Movie-Star Glamour Drips From Dancers; Choreographer Collaborates With Filmmaker

Stepping into Tribeca's Flea to watch an hour of abstract movement, you expect neither glamour nor high drama. But here comes Nina Winthrop and Dancers with four women gorgeous enough for Hollywood. Knockout dances too. Three Lives and Something frames each iconic dancer in her own narrow realm of light. Swathed in sheer bronze or sepia, articulating body parts large and small, they make pushing, scooping, stirring, enfolding, and rotating motions as if air were palpable clay—ordinary moves performed with such investment they might be sacred dance. In a solo excerpted from Prism (2002), Faye Dunaway look-alike Jill Locke creates a dramatic character solely through sensual movement. The previewed Cumulus, a developing work inspired by ancient Egypt's "immortal" scarabs, includes Maria Antelman's video of beetles displayed in exquisite close-up and twitching across a blank white backdrop. Dancers, draped in ballet sylphs' chiffon, parallel the critters' blocky casing, arched appendages, and minute vibrations.


They Dance the Impossible Dance; The Winner Is Allowed to Stop

Piece: Prism
photo: Johann Elbers
Piece: Prism

Details

Nina Winthrop and Dancers
Flea Theater
41 White Street
212.696.7483
Closed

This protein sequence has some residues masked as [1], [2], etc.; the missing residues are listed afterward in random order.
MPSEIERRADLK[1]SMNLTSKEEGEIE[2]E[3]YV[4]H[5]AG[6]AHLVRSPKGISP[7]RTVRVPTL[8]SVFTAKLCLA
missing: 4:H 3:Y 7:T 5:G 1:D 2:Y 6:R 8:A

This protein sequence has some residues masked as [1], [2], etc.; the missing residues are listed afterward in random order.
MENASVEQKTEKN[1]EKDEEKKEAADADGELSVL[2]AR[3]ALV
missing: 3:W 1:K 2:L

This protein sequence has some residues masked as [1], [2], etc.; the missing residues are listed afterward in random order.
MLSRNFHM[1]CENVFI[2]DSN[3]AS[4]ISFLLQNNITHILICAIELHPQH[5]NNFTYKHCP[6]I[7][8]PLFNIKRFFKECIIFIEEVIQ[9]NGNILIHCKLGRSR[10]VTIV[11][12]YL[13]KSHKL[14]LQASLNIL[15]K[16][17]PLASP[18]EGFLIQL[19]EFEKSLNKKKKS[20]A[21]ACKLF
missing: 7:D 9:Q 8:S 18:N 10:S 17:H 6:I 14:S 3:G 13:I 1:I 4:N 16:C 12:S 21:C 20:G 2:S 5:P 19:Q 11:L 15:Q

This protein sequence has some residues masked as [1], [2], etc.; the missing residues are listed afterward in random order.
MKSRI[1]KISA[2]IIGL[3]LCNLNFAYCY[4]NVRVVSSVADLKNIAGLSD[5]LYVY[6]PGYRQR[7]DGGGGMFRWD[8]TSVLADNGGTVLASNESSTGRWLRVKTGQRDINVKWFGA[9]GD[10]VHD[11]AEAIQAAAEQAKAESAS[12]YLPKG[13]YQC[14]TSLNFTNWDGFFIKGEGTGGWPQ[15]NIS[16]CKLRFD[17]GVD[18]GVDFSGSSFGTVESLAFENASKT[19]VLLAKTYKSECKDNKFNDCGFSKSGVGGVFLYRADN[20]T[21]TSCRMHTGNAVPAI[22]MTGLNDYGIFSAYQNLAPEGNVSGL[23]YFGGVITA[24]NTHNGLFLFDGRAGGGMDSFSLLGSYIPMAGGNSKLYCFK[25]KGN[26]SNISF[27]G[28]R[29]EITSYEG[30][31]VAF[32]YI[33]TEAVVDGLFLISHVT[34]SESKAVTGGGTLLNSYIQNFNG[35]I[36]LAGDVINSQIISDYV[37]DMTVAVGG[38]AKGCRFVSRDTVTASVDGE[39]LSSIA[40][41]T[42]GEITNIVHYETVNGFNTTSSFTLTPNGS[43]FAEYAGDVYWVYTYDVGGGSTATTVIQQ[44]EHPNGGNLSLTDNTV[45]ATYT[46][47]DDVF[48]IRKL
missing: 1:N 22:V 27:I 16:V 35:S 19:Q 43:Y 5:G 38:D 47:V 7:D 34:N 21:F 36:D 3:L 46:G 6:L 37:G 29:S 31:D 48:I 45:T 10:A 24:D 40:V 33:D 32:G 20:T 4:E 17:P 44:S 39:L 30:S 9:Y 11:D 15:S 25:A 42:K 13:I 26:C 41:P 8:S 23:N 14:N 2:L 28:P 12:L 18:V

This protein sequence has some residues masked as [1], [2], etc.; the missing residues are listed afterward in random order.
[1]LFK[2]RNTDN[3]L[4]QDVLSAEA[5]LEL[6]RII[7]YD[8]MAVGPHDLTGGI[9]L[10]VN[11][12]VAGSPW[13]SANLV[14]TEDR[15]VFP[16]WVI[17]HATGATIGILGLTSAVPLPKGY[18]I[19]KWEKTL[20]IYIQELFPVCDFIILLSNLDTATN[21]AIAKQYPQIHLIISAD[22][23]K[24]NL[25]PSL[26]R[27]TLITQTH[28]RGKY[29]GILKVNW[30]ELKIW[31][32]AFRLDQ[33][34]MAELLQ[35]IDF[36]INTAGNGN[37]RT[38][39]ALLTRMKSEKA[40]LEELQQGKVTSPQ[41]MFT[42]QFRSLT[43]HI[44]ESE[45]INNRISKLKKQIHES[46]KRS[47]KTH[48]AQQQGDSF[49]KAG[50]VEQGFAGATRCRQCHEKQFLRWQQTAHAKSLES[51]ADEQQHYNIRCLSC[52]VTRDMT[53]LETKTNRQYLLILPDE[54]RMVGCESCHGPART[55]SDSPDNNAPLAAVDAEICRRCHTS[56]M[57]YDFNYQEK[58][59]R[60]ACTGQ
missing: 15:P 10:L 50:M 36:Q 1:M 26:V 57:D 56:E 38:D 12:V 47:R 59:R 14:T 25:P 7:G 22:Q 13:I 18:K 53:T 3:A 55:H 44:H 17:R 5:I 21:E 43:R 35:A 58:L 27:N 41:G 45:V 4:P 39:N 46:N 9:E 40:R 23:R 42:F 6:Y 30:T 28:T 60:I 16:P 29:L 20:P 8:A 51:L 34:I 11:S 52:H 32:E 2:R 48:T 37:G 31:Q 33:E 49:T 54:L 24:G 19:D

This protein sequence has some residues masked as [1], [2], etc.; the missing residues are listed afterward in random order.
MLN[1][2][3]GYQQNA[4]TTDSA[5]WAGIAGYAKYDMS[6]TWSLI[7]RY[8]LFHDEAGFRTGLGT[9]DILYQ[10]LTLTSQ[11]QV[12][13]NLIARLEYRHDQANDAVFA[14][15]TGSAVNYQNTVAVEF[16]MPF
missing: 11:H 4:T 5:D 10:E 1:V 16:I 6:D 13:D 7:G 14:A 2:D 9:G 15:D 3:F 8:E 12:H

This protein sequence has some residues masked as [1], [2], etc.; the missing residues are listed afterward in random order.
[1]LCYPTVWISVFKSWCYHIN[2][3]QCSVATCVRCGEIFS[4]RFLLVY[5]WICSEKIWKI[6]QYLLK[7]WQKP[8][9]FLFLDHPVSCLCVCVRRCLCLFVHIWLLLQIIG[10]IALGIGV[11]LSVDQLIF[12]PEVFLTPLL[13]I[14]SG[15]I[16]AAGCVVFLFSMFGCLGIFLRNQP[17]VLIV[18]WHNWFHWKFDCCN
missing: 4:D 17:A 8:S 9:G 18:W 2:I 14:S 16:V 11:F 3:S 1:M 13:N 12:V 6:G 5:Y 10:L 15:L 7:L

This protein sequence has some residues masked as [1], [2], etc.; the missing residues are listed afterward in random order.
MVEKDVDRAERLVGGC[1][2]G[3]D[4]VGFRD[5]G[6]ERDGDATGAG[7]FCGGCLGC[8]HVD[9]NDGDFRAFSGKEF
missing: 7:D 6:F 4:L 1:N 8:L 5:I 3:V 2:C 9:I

Netta Yerushalmy
Joyce Soho
Closed

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Netta Yerushalmy’s dances, like fresh hot spices, are pungent, potent, head-clearing. Her dancers meet near-impossible demands of extreme, propulsive movement and slam into the floor a lot. The enigmatic “events.chance.occurrences”—four abstract works—disregarded the “need” for a distinct beginning, clear transitions between pieces, even logical lighting cues. Guests were still buying tickets and finding seats while dancers clung to a wall or writhed between the backdrop and an amp. Long after one work’s dancers quit the space, its hypnotic film kept rolling. During intermission—yes, they let us up for a break—five guys from the upcoming 7:36 played cards; the loser would have to keep dancing the longest. (As I’d guessed—and hoped—the always fabulous Paul Matteson lost. Bet he cheated!) Best shown in the finely calibrated interlocking movements of a women’s trio in Thesholds, Yerushalmy’s flights of fancy and explosive style rely upon a sturdy infrastructure. E.Y.A.

 
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